Mal just nodded, refusing to move from his spot near the exit.
“Okay. I didn’t mention it because I knew you wouldn’t hire me if I had. I’ve worked for independents before Mal, and they all had one thing in common. Not a one of them would hire a man they thought came from anywhere near the interior planets. Didn’t trust them. Wouldn’t trust them. Wouldn’t even give ‘em a chance. You going to tell me you’re different?”
Mal didn’t argue the point, he knew it was true.
“You know, there are reasons people leave those places and it’s not just because of over crowding.”
“Then tell me why you left?”
”Why’d I leave?” Wash said his eyes glazing over slightly. For a moment, Mal thought he might pass out but he didn’t. “I left because of my father.”
For a few moments Mal just stared at him, expecting more.
”So you left Demeter because what, you and your father didn’t get along? Coming out here, shuttling brown coats your way of getting even with daddy. Is that what you’re trying to tell me?”
“My father…” Wash started getting to his feet surprisingly quick considering his condition, his eyes fixed on Mal and at the moment full of hate, “My father was a good man. If I’m lucky, I’ll be half as good.”
For a few minutes more they stood in silence. Wash suddenly leaned into the wall, hard, convincing Mal he would actually topple over. But he didn’t and managed to stagger back to his bunk and sit again. For half a moment Mal thought about getting Zoë down here to look at him again, but held back. He wanted to hear him out.
“They put him in prison. He was found guilty of ‘plotting rebellion’. I was probably thirteen or fourteen at the time.”
Wash stopped and looked over to Mal who had finally sat down.
“You know what ‘plotting rebellion’ amounts to on Demeter?” Wash asked with seriousness, his voice no longer sounded hard.
“Have an idea.”
“Yeah, I guess you would,” Wash nodded in agreement.
“So what was it?”
“You heard of orphan mills?”
Mal shook his head.
“It’s mostly an interior thing. You see, on the really crowded planets couples can only have one child, and then only once the get a license. Can take years if you don’t know the right people or have the money. The big problem is, it doesn’t really stop people from having kids, can’t really stop that. It just stops them from keeping them. So what are you going to do with all the stray kids running around? Orphan mills. Put them to work. Make them earn their keep. Free labor for the Alliance.”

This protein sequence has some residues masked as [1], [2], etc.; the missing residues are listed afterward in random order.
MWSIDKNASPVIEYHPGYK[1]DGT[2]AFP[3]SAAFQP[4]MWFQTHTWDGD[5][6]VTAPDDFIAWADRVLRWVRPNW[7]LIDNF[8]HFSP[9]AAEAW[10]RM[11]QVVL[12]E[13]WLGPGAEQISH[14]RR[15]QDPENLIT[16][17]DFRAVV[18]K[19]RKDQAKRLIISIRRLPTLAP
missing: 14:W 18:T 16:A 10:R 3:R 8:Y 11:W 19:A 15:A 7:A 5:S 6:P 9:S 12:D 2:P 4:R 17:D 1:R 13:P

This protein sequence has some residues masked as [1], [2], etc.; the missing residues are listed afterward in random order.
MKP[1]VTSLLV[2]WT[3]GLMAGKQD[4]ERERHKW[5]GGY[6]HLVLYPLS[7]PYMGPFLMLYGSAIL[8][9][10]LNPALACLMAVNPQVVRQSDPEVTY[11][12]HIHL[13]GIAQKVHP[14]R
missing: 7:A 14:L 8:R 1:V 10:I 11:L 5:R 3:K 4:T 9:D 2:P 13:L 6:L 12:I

Wash paused and rubbed his head. It was really pounding now, but he felt compelled to continue.
“My father had grown up in one. Never talked about it really. That’s probably why he adopted me from one. By the time my parents got their license they were too old to have children of their own. My mother was indifferent but my father always wanted kids of his own. Anyways, there was a fire in one of the local mills. They never had a chance really. Most of the doors were locked from the outside. Bodies everywhere, something like a two hundred and twenty total. Burnt like you wouldn’t want to imagine.”
He paused again. It really had been a long time since he’d thought about any of this and with good reason.
“All he did was say, ‘some one should have done something,’ to the wrong person. That was it,” Wash said growing angry, “That was it. Didn’t protest. Didn’t riot. It was just a thought really. And because of that he was sent to the mines for ten years. More free labor for the Alliance. I never saw him again.”
Mal didn’t know what to say.
“I stayed on Demeter until he died. He’d served seven years at the time. I was twenty-one and old enough to leave without a permit of travel, so I did. Didn’t look back.”
“So that’s it then.”
Mal gave him a hard look.
“I might as well tell you everything right? This will really tan your hide, but since your kicking me off regardless, it doesn’t matter. You should do us both a favor and kick me off now. Why waste time landing. Maybe it’s just the fever talking, but I just don’t care anymore.”
Now Mal knew he’d need Zoë. Quick. Wash sounded off, even by his standards.
“You know where the ministry placed me?” Wash asked slurring most of the words.
Mal made his way to the intercom only partly paying attention to him.
“Zoë. Need you at Wash’s.”
Wash either didn’t notice or chose to ignore Mal’s request for help.
“They made me a cadet.”
Mal turned sharply but it was too late to question him. Wash had passed out.
Mal shook his head and paced the room ten times angrier then before.
“I knew it,” he muttered.